We are a group of distributed systems researchers in the Department of Computer Science at Cornell University, united in the belief that a deeper understanding of the theoretical framework that shapes the design space is essential to building systems that surpass the performance, scalability, and robustness of the state of the art; and, conversely, that the problems that arise when addressing systems’ “pain points” can serve as a compass to guide us to exciting new theory.
We are not afraid to pursue a problem wherever it will lead us—we build systems and prove theorems with equal gusto and flair. Over the years, we have been exploring problems in message logging, scalable web caching, state machine replication, quorum systems, Byzantine fault-tolerance, and Game Theory. We are currently intrigued by the many facets of the apparent tension between ease of programming and performance in distributed systems and databases: by gaining a deeper understand it of it, our aim is to recognize to what degree this tension is fundamental and, when it is not, develop novel ways to resolve it (see Research).
Cornell is one of the intellectual cradles of distributed computing and a special place that embraces researchers who, like us, are attracted by a research style that bridges artificial area divisions in the pursuit of scholarship. We are fortunate to have such travel companions within Cornell’s broader systems group and beyond.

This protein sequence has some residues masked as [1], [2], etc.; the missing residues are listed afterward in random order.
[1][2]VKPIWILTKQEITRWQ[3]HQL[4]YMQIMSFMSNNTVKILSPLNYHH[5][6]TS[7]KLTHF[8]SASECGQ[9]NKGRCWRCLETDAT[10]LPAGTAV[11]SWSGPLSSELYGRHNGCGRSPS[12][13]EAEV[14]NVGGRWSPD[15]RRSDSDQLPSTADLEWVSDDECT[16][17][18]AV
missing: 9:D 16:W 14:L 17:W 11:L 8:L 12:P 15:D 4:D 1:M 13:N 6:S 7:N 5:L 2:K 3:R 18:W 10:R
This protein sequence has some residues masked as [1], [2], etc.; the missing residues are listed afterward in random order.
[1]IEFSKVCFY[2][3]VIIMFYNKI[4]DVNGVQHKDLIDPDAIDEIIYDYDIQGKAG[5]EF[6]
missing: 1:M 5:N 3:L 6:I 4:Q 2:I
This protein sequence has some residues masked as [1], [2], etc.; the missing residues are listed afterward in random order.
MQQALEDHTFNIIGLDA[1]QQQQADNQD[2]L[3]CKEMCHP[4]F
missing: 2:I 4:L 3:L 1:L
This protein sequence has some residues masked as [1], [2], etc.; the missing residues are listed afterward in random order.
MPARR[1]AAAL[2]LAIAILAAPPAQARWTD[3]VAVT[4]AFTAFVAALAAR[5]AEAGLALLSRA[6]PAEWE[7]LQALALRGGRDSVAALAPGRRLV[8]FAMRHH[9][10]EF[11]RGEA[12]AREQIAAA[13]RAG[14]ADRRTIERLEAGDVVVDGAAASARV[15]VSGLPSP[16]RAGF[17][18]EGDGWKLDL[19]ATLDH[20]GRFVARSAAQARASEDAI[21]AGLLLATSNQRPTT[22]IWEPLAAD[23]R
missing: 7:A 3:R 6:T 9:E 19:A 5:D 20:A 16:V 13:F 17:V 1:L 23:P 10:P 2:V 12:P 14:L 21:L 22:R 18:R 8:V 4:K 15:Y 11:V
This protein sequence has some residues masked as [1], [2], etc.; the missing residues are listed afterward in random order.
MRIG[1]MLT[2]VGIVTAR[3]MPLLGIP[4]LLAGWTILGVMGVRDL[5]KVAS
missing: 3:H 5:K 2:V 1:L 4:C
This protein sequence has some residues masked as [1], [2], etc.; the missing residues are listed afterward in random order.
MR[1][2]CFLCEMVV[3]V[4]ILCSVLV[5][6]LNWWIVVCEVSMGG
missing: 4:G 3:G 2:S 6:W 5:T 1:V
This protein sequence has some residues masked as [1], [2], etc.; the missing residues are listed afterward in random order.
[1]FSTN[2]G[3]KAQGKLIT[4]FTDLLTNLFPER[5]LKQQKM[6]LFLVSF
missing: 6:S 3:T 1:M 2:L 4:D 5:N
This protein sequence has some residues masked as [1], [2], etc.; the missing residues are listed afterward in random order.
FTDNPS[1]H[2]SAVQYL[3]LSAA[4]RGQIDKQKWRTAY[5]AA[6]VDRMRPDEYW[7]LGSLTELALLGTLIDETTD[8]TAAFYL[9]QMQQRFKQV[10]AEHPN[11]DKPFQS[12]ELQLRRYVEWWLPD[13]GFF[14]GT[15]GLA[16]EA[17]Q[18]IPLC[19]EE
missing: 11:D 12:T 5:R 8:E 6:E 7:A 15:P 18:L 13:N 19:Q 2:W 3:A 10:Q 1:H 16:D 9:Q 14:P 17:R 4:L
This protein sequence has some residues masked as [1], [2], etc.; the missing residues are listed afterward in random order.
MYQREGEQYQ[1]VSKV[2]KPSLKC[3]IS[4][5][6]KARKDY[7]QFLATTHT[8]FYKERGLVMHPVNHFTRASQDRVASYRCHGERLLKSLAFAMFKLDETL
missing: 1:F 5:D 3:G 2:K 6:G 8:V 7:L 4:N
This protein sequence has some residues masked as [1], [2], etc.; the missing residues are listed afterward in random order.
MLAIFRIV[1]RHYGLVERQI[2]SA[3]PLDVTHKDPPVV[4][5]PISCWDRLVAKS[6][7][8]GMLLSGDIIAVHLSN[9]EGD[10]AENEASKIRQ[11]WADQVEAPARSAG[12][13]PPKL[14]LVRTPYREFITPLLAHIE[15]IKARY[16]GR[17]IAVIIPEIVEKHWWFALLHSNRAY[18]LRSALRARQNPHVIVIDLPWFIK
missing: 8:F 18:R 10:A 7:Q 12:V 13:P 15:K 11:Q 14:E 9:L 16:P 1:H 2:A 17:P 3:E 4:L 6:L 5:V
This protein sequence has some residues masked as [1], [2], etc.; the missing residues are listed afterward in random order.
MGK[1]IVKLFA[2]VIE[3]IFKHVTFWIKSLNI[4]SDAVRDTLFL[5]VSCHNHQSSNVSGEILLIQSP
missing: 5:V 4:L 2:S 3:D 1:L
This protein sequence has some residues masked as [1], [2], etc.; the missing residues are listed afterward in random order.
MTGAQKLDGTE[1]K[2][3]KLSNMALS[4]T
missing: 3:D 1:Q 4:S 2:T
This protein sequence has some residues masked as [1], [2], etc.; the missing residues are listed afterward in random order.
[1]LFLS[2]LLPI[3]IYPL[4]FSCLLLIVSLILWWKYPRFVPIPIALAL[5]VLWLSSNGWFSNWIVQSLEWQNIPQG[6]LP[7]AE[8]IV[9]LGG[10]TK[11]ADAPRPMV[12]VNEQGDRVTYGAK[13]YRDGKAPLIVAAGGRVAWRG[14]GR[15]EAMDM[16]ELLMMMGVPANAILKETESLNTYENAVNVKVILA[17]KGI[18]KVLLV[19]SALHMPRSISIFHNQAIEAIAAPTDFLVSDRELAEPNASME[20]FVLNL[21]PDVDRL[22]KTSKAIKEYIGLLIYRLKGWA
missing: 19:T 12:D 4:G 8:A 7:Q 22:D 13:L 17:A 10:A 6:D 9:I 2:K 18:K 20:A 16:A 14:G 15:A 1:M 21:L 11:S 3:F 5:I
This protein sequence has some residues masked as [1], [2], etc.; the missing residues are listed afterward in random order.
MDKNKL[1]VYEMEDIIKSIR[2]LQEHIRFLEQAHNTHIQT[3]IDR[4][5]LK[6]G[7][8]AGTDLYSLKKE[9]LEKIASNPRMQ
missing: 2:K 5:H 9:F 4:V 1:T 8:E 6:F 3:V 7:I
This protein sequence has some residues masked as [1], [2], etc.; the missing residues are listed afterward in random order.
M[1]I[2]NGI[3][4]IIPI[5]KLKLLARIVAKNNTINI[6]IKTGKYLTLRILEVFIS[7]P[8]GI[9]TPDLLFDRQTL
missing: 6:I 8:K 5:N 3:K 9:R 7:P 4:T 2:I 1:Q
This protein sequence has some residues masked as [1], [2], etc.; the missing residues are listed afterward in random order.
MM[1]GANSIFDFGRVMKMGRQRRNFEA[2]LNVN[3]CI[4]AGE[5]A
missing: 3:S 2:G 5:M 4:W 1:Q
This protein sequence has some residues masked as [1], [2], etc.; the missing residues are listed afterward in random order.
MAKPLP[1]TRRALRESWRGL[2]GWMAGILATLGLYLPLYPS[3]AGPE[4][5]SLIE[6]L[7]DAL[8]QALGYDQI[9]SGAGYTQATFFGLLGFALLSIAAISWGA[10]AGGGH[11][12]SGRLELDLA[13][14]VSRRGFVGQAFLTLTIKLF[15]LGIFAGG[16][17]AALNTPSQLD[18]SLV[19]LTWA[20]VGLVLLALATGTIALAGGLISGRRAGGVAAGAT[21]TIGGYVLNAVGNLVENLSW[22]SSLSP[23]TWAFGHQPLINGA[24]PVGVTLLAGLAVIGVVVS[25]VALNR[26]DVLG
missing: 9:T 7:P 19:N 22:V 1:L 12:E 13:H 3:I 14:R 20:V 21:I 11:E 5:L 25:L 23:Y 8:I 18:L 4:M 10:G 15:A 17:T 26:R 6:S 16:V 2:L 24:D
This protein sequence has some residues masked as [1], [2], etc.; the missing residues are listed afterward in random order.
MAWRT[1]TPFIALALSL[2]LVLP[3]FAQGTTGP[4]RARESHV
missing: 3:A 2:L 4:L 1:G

We are grateful for funding from the National Science Foundation as well as awards and gifts from Google, Huawei, Facebook and Amazon.
Some things never change. Here is Maffeo Barberini, future Pope Urban VIII, defending his Ph.D. in Pisa. Now, look at the guy on the right, falling asleep... (picture and remark courtesy of Ed Wong, with co-credit to the Vatican Museums)Oct 10, 2018
Natacha presents at OSDI Obladi: Oblivious Serializable Transactions in the Cloud.Sep 28, 2018
Chunzhi successfully defends his dissertation 'Bringing Modular Concurrency Control to the Next Level' at UT Austin. Congratulations Chunzhi!Sep 5, 2018
Youer receives a one year fellowship from IC3 for her work on unveiling the deep connections between Nakamoto's consensus and traditonal distributed consensus protocols.Aug 17, 2018
Lorenzo lectures at SATIS '18: The 1st ACM SIGOPS Summer School on Advanced Topics in Systems in Tromsø, Norway.Aug 12, 2018
Lorenzo lectures and Natacha is a panelist at The Cornell, Maryland, Max Planck Pre-Doctoral Research School in Saarbruecken, Germany. The full Cornell contingent: Drew, Lorenzo, Nate, Tony, Natacha, and Sammy.